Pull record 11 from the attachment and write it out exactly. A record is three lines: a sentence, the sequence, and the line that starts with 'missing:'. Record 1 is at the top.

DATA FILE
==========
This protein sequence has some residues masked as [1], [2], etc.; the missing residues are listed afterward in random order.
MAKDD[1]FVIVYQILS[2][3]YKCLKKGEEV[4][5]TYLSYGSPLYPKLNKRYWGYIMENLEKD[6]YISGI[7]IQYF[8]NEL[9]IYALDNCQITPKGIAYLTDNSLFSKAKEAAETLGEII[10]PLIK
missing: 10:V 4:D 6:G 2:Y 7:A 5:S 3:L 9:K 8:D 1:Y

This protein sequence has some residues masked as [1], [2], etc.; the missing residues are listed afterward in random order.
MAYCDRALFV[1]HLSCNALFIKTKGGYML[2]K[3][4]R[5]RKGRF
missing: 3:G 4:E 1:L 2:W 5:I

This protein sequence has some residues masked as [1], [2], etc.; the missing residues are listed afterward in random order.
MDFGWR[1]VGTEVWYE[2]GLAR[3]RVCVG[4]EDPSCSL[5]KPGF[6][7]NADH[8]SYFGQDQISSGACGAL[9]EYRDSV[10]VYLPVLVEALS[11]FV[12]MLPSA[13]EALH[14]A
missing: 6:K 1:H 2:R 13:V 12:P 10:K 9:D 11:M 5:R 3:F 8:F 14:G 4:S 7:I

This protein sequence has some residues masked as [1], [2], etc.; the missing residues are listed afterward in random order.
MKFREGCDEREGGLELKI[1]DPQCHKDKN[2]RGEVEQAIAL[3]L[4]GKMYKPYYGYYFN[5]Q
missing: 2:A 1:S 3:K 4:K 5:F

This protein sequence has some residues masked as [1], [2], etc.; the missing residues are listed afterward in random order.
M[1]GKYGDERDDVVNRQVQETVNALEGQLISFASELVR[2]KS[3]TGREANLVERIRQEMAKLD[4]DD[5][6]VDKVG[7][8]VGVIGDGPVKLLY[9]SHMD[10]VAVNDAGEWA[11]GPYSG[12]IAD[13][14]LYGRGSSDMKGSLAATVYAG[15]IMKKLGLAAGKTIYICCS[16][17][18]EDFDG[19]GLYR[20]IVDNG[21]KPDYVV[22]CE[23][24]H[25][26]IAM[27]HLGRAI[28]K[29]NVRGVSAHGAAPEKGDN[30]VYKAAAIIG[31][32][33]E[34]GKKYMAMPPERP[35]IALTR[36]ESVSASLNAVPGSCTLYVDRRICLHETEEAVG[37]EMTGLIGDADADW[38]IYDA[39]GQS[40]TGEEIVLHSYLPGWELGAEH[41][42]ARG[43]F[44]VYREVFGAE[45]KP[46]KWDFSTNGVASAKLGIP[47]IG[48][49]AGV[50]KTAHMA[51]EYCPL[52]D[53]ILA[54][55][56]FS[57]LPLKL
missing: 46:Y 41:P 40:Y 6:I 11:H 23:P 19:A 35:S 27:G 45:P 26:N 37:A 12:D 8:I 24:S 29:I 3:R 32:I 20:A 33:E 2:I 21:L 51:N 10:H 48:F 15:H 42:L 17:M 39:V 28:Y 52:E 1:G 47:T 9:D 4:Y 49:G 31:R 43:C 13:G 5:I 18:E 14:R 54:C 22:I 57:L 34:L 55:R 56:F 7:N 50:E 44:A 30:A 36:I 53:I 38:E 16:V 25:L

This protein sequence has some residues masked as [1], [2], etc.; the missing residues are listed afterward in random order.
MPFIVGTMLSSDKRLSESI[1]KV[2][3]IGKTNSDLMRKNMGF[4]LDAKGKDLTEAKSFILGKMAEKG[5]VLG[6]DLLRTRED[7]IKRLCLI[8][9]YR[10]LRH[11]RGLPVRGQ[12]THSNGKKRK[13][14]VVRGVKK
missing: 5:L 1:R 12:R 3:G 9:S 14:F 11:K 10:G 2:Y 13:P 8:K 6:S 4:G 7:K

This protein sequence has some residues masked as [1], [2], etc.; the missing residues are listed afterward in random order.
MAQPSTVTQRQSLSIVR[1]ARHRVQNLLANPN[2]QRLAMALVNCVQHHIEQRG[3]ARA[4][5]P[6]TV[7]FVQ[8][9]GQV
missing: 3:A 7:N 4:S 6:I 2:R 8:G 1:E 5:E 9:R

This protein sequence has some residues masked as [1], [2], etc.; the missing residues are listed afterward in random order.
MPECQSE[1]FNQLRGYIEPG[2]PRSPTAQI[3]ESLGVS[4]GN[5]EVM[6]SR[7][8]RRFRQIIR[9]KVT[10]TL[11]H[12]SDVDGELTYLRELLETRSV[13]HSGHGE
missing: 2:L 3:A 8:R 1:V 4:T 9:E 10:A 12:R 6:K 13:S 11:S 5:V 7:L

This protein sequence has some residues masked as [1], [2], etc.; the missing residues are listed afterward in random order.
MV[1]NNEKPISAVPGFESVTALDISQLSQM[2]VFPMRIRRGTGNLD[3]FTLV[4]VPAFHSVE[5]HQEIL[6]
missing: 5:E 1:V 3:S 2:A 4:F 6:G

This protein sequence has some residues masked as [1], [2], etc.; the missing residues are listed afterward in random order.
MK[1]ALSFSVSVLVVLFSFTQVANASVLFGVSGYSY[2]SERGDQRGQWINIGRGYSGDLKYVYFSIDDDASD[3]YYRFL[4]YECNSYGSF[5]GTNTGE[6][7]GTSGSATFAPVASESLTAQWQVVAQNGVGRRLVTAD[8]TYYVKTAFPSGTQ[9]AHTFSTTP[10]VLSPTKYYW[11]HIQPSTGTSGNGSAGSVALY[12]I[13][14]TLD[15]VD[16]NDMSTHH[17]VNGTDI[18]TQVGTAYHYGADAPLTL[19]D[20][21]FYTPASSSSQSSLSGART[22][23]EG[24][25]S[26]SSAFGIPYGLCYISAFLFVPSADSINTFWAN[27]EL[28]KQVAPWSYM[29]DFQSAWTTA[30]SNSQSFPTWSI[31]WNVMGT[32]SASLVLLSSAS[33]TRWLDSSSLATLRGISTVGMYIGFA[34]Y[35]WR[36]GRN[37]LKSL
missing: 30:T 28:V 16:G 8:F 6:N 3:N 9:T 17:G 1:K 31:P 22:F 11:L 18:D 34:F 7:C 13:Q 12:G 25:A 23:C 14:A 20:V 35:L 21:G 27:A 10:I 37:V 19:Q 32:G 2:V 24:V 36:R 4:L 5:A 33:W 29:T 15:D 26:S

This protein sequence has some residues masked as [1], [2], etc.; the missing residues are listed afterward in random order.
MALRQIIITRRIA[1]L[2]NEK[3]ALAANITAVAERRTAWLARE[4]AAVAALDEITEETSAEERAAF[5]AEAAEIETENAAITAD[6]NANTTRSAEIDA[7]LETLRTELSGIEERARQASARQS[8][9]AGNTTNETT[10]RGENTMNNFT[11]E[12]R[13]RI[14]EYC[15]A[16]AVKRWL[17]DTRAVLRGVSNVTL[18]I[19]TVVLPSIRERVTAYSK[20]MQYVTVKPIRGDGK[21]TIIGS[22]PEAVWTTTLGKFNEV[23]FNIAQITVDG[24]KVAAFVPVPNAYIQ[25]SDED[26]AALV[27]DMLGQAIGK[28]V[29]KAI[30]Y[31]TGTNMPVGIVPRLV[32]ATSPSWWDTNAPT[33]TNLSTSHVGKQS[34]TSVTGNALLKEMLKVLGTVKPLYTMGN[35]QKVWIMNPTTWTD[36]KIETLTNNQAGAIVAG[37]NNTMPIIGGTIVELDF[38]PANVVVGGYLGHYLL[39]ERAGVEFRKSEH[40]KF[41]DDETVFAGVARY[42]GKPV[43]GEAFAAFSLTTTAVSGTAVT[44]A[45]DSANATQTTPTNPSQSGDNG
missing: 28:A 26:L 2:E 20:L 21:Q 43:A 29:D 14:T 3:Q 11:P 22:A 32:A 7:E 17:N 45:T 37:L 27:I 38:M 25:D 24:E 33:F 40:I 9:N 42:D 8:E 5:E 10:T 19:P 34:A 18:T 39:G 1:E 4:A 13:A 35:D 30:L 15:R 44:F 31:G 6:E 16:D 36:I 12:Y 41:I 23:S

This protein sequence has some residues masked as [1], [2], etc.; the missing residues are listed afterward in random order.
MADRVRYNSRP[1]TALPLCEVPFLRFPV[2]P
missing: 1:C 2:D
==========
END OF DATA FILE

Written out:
This protein sequence has some residues masked as [1], [2], etc.; the missing residues are listed afterward in random order.
MALRQIIITRRIA[1]L[2]NEK[3]ALAANITAVAERRTAWLARE[4]AAVAALDEITEETSAEERAAF[5]AEAAEIETENAAITAD[6]NANTTRSAEIDA[7]LETLRTELSGIEERARQASARQS[8][9]AGNTTNETT[10]RGENTMNNFT[11]E[12]R[13]RI[14]EYC[15]A[16]AVKRWL[17]DTRAVLRGVSNVTL[18]I[19]TVVLPSIRERVTAYSK[20]MQYVTVKPIRGDGK[21]TIIGS[22]PEAVWTTTLGKFNEV[23]FNIAQITVDG[24]KVAAFVPVPNAYIQ[25]SDED[26]AALV[27]DMLGQAIGK[28]V[29]KAI[30]Y[31]TGTNMPVGIVPRLV[32]ATSPSWWDTNAPT[33]TNLSTSHVGKQS[34]TSVTGNALLKEMLKVLGTVKPLYTMGN[35]QKVWIMNPTTWTD[36]KIETLTNNQAGAIVAG[37]NNTMPIIGGTIVELDF[38]PANVVVGGYLGHYLL[39]ERAGVEFRKSEH[40]KF[41]DDETVFAGVARY[42]GKPV[43]GEAFAAFSLTTTAVSGTAVT[44]A[45]DSANATQTTPTNPSQSGDNG
missing: 28:A 26:L 2:E 20:L 21:Q 43:A 29:D 14:T 3:Q 11:P 22:A 32:A 7:E 17:N 45:T 37:L 27:I 38:M 25:D 24:E 33:F 40:I 9:N 42:D 8:E 5:E 10:T 19:P 34:A 18:T 39:G 1:E 4:A 13:A 35:D 30:L 15:R 44:F 31:G 6:E 16:D 36:I 12:Y 41:I 23:S